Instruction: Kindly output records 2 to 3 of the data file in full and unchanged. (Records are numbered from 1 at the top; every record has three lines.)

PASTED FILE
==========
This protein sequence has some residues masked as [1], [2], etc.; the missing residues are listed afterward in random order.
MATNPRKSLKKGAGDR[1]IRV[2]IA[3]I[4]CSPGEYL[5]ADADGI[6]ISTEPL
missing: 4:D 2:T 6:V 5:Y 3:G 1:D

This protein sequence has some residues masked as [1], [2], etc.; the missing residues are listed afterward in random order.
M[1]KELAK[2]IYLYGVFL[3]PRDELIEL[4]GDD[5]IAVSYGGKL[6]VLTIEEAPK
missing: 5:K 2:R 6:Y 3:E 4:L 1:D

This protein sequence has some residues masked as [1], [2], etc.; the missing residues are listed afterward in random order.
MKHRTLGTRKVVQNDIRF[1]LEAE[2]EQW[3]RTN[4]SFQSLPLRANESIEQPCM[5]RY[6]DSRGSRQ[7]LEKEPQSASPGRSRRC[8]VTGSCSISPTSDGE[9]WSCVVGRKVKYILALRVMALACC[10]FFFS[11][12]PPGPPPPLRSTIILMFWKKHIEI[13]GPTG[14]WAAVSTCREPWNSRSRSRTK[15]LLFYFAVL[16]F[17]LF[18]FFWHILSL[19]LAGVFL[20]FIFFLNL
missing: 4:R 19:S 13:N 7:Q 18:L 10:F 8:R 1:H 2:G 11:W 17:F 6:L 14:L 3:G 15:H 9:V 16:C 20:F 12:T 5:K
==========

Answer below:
This protein sequence has some residues masked as [1], [2], etc.; the missing residues are listed afterward in random order.
M[1]KELAK[2]IYLYGVFL[3]PRDELIEL[4]GDD[5]IAVSYGGKL[6]VLTIEEAPK
missing: 5:K 2:R 6:Y 3:E 4:L 1:D

This protein sequence has some residues masked as [1], [2], etc.; the missing residues are listed afterward in random order.
MKHRTLGTRKVVQNDIRF[1]LEAE[2]EQW[3]RTN[4]SFQSLPLRANESIEQPCM[5]RY[6]DSRGSRQ[7]LEKEPQSASPGRSRRC[8]VTGSCSISPTSDGE[9]WSCVVGRKVKYILALRVMALACC[10]FFFS[11][12]PPGPPPPLRSTIILMFWKKHIEI[13]GPTG[14]WAAVSTCREPWNSRSRSRTK[15]LLFYFAVL[16]F[17]LF[18]FFWHILSL[19]LAGVFL[20]FIFFLNL
missing: 4:R 19:S 13:N 7:Q 18:L 10:F 8:R 1:H 2:G 11:W 17:F 6:L 14:L 3:G 15:H 9:V 16:C 20:F 12:T 5:K